Chemotherapy takes most of the day for a long sequence of medications.
At the end of the chemotherapy session the nurse attaches a timed-release capsule to my body after a doctor inserts a needle into the port below my right collarbone. The tubing is taped down and the capsule is placed in a mesh bag with a draw string around my neck. I raise the capsule to my sternum and put my t-shirt over the bag. It stays in place for at least 46 hours, after which I remove the needle, tubing, and capsule. I return all the materials with a short report at my next chemotherapy session two weeks later.
Since chemotherapy is an all-day session, patients eat lunch while we receive medication. I take a pot of coffee, a yogurt drink, a banana, and a sandwich that my wife makes with home-made bread. For a chemotherapy patient I eat very well!
So far I have been been fortunate, with no side effects other than a little fatigue, dry skin, and fingertips very sensitive to cold. Probably these will increase. I hope the increased dosage does not significantly reduce my appetite and pleasure of eating, as reported by many chemotherapy patients. We shall see.
A long day
Today I was at the hospital from 08:35 until after 17:00. Before beginning chemotherapy I had a temperature check and a weigh-in before going to my station. There a nurse took my temperature again, checked my blood oxygen level and blood pressure, and then drew a blood sample. I visited the hospital dentist for a few minutes for a few minutes around 9:30 and then consulted with my GI doctor at around 10:00.
I seem to be doing very well with the increased dosage of mFOLFIRINOX that began in my previous treatment session (2020-04-14), so the doctor prescribed the same dosage. I went back to my station and waited. Finally, just before 11:00, a young doctor inserted a needle with an IV line into the port under my right collar.
The view from my treatment station is just a TV set and a curtain. Visually it’s really boring.
Chemotherapy Center soundscape
In contrast to the subdued visual field, the Chemotherapy Center is very noisy with a rich soundscape.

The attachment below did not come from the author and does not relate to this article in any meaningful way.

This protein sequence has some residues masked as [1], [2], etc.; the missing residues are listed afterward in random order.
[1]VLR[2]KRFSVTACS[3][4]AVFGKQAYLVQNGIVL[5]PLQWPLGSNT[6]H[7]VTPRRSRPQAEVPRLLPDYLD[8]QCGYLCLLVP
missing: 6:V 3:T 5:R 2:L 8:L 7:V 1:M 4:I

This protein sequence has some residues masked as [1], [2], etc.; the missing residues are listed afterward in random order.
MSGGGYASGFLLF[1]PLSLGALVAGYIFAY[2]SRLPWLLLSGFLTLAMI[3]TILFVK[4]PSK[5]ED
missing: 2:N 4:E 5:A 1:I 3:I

I recorded a quasi-binaural stereo field with small microphones fed into a small Sony PCM-M10 audio recorder held between my knees.
My nurse came to my station to prepare IV lines for my first set of chemotherapy drugs while I was recording. As she checked connections and central line to my port, I had to hold my mic cables out of her way.
I apologized and explained the use of a cycling skull cap instead of clips (01:46–02:15, photo below). Then she confirmed that I had communicated clearly with my GI doctor and reminded me to tell her if I had any questions (02:18–02:33). After connecting several containers of drugs on IV cart racks to the central IV line, she called a supervising nurse to confirm that all lines were properly connected and that the drip rate for the first one (glucose) was correct (02:34–02:49). She told me that the first actual chemotherapy infusion would begin in 30 minutes as they left and closed the curtain in front of my chair (02:50–02:56).
Audio recording and post-processing
To create a stereo soundscape I recorded with a small Sony PCM-M10 recorder, which is no longer produced. I tried to create quasi-binaural field to emulate human hearing by placing Micbooster Clippy Stereo EM172 microphones on my ears. I covered the mics with foam and then Rycote Windjammer faux fur and held them in place by tucking them under a cycling skull cap.
Audio post-processing was done with Audacity on Fedora Workstation, a Linux system running on a Lenovo ThinkStation 20 computer. I trimmed these excerpts from longer recordings and raised the overall volume. No other digital signal processing was done.
CT Scan 2020-05-11
A dynamic CT scan and blood test on May 11 proceeded normally without any side effects other than a metallic taste as the contrast agent flowed through my blood vessels.
For my chemotherapy session at Saiseikai Shigaken Hospital (済生会滋賀県病院) I checked in early at 08:39, but chemo infusion did not begin until about 11:30, after visiting my dentist and waiting for consultation with the GI doctor, who supervises my cancer treatment.
I was at the hospital until about 17:30. The dispensing pharmacy across the street stayed open for me and another patient after 17:30 because our nurses had called ahead to let them know we would be a little late. I got home at about 18:00.
Cancer has grown in liver
Dr. Shigematsu, the GI doctor who supervises my treatments, showed me the results of my CT scan and blood tests on May 11. Cancer is clearly spreading in my liver, and blood test markers for cancer continue to rise.
Even with my high dosage of mFOLFIRINOX, chemotherapy is not effectively inhibiting the return and spread of pancreatic cancer after my life was extended with major surgery, a pancreaticoduodenectomy – Whipple procedure (膵頭十二指腸切除術) on July 24, 2019.
Surgical treatment plan
During my consultation with my GI doctor on May 12, he held a phone conversation with a radiologist. After reviewing images of my May 11 CT scan, they concluded that non-invasive surgery can slow the growth of cancer in my liver.
The surgical procedure will be transcatheter arterial chemoembolization (TACE). In Japanese the procedure is called 動脈塞栓 (どうみゃくそくせん). Dr. Yasuaki Arai explains in detail (https://cancer.qlife.jp/liver/article252.html).